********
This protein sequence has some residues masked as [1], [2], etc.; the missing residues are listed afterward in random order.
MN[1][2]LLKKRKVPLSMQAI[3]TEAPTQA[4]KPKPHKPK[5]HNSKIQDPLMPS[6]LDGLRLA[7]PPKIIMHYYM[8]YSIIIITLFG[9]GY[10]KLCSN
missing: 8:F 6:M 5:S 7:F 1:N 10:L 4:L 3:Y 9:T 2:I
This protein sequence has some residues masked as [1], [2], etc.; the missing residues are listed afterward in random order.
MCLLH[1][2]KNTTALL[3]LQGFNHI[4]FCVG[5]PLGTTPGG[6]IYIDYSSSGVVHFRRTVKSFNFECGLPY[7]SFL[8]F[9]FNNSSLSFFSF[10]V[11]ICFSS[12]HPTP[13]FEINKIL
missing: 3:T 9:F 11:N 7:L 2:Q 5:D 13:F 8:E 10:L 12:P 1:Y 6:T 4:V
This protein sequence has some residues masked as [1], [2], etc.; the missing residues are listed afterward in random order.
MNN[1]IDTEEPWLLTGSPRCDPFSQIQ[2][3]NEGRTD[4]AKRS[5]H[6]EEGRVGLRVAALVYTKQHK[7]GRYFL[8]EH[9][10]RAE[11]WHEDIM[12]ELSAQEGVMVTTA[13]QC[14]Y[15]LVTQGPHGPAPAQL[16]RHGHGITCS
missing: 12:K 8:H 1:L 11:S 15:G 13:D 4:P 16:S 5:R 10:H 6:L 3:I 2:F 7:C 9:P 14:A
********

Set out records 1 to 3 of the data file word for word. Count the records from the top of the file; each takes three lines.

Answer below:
This protein sequence has some residues masked as [1], [2], etc.; the missing residues are listed afterward in random order.
MN[1][2]LLKKRKVPLSMQAI[3]TEAPTQA[4]KPKPHKPK[5]HNSKIQDPLMPS[6]LDGLRLA[7]PPKIIMHYYM[8]YSIIIITLFG[9]GY[10]KLCSN
missing: 8:F 6:M 5:S 7:F 1:N 10:L 4:L 3:Y 9:T 2:I
This protein sequence has some residues masked as [1], [2], etc.; the missing residues are listed afterward in random order.
MCLLH[1][2]KNTTALL[3]LQGFNHI[4]FCVG[5]PLGTTPGG[6]IYIDYSSSGVVHFRRTVKSFNFECGLPY[7]SFL[8]F[9]FNNSSLSFFSF[10]V[11]ICFSS[12]HPTP[13]FEINKIL
missing: 3:T 9:F 11:N 7:L 2:Q 5:D 13:F 8:E 10:L 12:P 1:Y 6:T 4:V
This protein sequence has some residues masked as [1], [2], etc.; the missing residues are listed afterward in random order.
MNN[1]IDTEEPWLLTGSPRCDPFSQIQ[2][3]NEGRTD[4]AKRS[5]H[6]EEGRVGLRVAALVYTKQHK[7]GRYFL[8]EH[9][10]RAE[11]WHEDIM[12]ELSAQEGVMVTTA[13]QC[14]Y[15]LVTQGPHGPAPAQL[16]RHGHGITCS
missing: 12:K 8:H 1:L 11:S 15:G 13:D 4:P 16:S 5:R 10:H 6:L 3:I 2:F 7:C 9:P 14:A